FOUR world-class institutions from Wales and Ireland established an exciting alliance to lead the way in developing cutting-edge healthcare.
The £1 million Celtic Alliance for NanoHealth (CAN) helped companies on either side of the Irish Sea stay at the forefront of innovation and growth in a fast developing and hugely influential healthcare sector.
Swansea University led the alliance, backed by £765,000 from the European Regional Development Fund under the Ireland Wales Cross Border programme 2007-2013.
Based at the University’s Centre for NanoHealth –the partnership pooled resources with three Dublin-based institutions each boasting specific areas of expertise in nanohealth, including Dublin University’s Centre for BioNano Interactions, Trinity College Dublin’s Institute of Molecular Medicines and Centre for Adaptive Nanostructures and Nanodevices (CRANN), and Dublin City University’s Biomedical Diagnostics Institute and Nanobiophotonics and Imaging Centre.
The alliance enabled small to medium sized companies interested in developing nanohealth technology to access world leading resources as well as the opportunity to link-up with potential investors.
The project enabled research to get underway to identify new ways of screening for diseases using nanotechnologies, providing opportunities for advances in patient care and safety, and enhancing the speed at which novel developments can be translated for patient benefit.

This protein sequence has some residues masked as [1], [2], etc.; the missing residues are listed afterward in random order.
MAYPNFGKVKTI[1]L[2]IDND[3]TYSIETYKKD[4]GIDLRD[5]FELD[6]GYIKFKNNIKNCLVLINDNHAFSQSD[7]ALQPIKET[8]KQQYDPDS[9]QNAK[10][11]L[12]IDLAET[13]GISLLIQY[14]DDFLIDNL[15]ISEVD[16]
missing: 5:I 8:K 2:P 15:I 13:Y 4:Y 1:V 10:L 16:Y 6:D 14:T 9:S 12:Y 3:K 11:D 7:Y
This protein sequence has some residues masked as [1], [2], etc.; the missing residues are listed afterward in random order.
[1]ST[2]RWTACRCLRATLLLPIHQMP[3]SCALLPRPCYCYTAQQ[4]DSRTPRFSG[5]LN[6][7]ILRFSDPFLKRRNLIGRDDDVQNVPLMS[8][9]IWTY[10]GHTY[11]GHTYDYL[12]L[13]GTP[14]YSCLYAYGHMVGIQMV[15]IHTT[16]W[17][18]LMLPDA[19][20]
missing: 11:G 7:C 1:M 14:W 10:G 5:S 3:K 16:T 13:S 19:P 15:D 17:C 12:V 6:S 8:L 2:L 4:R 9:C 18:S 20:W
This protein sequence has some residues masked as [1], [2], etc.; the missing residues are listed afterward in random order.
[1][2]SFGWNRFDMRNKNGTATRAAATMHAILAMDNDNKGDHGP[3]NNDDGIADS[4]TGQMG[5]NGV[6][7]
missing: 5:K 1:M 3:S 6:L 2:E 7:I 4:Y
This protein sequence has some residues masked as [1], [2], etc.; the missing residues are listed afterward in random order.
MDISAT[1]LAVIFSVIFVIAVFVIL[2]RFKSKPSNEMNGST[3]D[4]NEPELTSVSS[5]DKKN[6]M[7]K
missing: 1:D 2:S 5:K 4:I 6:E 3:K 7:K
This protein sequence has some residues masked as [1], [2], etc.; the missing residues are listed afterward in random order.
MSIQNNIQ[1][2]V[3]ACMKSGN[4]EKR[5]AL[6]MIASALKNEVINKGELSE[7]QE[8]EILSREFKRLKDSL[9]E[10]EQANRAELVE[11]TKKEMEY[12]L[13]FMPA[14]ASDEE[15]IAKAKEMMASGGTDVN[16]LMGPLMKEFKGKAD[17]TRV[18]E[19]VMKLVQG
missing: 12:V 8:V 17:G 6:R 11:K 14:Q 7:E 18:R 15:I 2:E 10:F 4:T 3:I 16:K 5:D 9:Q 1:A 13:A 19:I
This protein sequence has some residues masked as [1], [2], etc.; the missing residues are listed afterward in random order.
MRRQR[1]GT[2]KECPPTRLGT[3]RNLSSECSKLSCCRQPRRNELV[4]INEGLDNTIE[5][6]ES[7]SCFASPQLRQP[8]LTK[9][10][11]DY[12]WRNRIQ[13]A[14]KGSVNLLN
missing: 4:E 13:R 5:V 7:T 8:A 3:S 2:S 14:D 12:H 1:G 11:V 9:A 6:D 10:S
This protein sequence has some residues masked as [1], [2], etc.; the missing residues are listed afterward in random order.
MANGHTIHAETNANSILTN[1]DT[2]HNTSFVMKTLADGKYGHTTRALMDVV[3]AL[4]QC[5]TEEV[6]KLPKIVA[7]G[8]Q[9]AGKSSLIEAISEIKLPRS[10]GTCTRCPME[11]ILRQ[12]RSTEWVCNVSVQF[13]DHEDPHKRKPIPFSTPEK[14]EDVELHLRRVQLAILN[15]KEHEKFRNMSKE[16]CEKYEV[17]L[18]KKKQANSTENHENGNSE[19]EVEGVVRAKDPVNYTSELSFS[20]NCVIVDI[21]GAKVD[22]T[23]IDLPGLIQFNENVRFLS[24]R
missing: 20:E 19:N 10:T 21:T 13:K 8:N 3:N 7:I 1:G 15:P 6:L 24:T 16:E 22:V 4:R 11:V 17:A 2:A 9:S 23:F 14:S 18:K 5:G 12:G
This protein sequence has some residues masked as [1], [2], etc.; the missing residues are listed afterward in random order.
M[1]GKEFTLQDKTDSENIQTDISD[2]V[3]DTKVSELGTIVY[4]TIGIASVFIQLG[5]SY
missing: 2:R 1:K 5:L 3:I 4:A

For example, nano-devices and nano-biosensors allow the detection and measurement of biomarkers in fluid or tissue samples at a level of sensitivity far beyond current methods, aiding the early detection and treatment of a wide range of diseases including cancer and heart disease.
In particular, through CAN, Swansea University (Professor Paul Lewis) and Dublin City University (Professor Robert Forster) evaluated the use of specialist analysis for the detection of lung cancer from the mucous of patients.
Professor Steven Conlan, CAN Project Leader, Swansea University said
“Establishing a coordinated cross-border cluster has helped create a world-class alliance of key opinion leaders, internationally distinguished researchers and state-of-the-art infrastructure.
“NanoHealth is an emergent business area that continues to undergo rapid growth to deliver future healthcare, and CAN has directly impacted on economic prosperity through the transfer of innovations from the partner higher education institutions to industry. For example, PulmonIR, a new Welsh based SME established by Professor Paul Lewis, is advancing research to monitor chromic obstructive pulmonary disease patients.”
Building on the success of the Swansea-Dublin CAN partnership, is the €9m pan-Ireland-Wales CALIN (Celtic Advanced Life Sciences Innovation Network) programme has been established. Again, led by Swansea University, CALIN partners in Dublin, Cork, Galway, Cardiff and Bangor will continue to drive forward advances in life sciences under the Ireland Wales Cooperation programme 2014-2020.